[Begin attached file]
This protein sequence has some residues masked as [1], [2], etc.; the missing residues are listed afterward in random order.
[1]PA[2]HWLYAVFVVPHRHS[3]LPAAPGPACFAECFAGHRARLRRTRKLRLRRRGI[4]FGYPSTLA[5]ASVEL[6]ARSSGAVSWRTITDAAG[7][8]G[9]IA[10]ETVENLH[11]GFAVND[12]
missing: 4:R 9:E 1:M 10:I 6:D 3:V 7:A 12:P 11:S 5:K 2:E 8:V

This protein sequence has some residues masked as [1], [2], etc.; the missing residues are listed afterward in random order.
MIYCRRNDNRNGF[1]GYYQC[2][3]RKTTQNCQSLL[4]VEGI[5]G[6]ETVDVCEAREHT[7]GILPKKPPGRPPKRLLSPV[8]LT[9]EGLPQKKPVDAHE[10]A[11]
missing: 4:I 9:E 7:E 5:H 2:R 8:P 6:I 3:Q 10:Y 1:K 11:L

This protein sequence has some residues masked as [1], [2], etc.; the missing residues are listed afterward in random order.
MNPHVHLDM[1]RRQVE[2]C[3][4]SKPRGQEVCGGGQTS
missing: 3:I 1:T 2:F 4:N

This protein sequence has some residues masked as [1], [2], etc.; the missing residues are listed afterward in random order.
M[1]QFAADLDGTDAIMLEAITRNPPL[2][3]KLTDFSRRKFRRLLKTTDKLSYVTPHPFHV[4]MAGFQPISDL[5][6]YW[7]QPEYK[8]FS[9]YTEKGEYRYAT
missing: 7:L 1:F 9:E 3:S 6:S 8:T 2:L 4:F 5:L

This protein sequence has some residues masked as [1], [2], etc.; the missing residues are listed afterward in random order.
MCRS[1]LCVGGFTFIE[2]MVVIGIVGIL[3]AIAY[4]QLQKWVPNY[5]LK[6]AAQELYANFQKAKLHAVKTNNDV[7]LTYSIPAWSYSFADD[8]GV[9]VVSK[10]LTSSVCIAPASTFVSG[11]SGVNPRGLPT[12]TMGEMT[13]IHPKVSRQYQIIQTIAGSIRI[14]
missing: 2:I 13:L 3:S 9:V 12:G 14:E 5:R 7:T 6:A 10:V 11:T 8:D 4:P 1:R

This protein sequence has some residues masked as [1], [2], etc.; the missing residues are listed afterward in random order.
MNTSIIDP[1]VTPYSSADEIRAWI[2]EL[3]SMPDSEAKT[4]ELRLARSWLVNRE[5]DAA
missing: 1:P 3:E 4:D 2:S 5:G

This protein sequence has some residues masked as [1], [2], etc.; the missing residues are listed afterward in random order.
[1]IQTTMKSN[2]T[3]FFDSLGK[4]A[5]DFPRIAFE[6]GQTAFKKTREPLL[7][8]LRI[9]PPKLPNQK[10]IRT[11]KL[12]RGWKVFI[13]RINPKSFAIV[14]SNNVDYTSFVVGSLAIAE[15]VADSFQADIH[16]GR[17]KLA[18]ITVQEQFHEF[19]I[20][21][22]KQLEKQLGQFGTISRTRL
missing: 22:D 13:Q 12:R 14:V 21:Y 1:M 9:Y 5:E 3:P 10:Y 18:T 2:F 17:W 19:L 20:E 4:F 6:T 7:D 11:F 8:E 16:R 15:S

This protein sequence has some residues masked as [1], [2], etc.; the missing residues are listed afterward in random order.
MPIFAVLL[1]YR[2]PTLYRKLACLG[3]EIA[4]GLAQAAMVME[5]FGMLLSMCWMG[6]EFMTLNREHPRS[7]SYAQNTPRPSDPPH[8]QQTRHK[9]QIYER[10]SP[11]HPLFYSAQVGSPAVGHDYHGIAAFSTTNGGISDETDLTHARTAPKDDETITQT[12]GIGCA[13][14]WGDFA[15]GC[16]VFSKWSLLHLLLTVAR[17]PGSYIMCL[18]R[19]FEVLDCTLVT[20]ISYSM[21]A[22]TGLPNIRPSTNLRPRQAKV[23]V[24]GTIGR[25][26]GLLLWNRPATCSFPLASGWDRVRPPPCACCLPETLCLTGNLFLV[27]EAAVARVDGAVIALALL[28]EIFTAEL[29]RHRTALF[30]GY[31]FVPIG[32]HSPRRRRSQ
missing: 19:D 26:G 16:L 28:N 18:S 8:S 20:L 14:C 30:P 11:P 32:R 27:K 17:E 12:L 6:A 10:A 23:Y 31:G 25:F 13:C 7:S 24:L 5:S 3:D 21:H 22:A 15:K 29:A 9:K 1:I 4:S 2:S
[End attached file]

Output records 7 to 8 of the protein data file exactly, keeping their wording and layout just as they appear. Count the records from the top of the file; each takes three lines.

This protein sequence has some residues masked as [1], [2], etc.; the missing residues are listed afterward in random order.
[1]IQTTMKSN[2]T[3]FFDSLGK[4]A[5]DFPRIAFE[6]GQTAFKKTREPLL[7][8]LRI[9]PPKLPNQK[10]IRT[11]KL[12]RGWKVFI[13]RINPKSFAIV[14]SNNVDYTSFVVGSLAIAE[15]VADSFQADIH[16]GR[17]KLA[18]ITVQEQFHEF[19]I[20][21][22]KQLEKQLGQFGTISRTRL
missing: 22:D 13:Q 12:R 14:V 21:Y 1:M 9:Y 5:E 3:P 10:Y 18:T 2:F 17:W 19:L 20:E 4:F 6:T 7:D 11:F 8:E 16:R 15:S

This protein sequence has some residues masked as [1], [2], etc.; the missing residues are listed afterward in random order.
MPIFAVLL[1]YR[2]PTLYRKLACLG[3]EIA[4]GLAQAAMVME[5]FGMLLSMCWMG[6]EFMTLNREHPRS[7]SYAQNTPRPSDPPH[8]QQTRHK[9]QIYER[10]SP[11]HPLFYSAQVGSPAVGHDYHGIAAFSTTNGGISDETDLTHARTAPKDDETITQT[12]GIGCA[13][14]WGDFA[15]GC[16]VFSKWSLLHLLLTVAR[17]PGSYIMCL[18]R[19]FEVLDCTLVT[20]ISYSM[21]A[22]TGLPNIRPSTNLRPRQAKV[23]V[24]GTIGR[25][26]GLLLWNRPATCSFPLASGWDRVRPPPCACCLPETLCLTGNLFLV[27]EAAVARVDGAVIALALL[28]EIFTAEL[29]RHRTALF[30]GY[31]FVPIG[32]HSPRRRRSQ
missing: 19:D 26:G 16:L 28:N 18:S 8:S 20:L 14:C 30:P 11:P 32:R 27:K 17:E 12:L 6:A 10:A 23:Y 31:G 25:F 13:C 7:S 24:L 5:S 3:D 21:H 22:A 15:K 29:A 9:K 1:I 4:S 2:S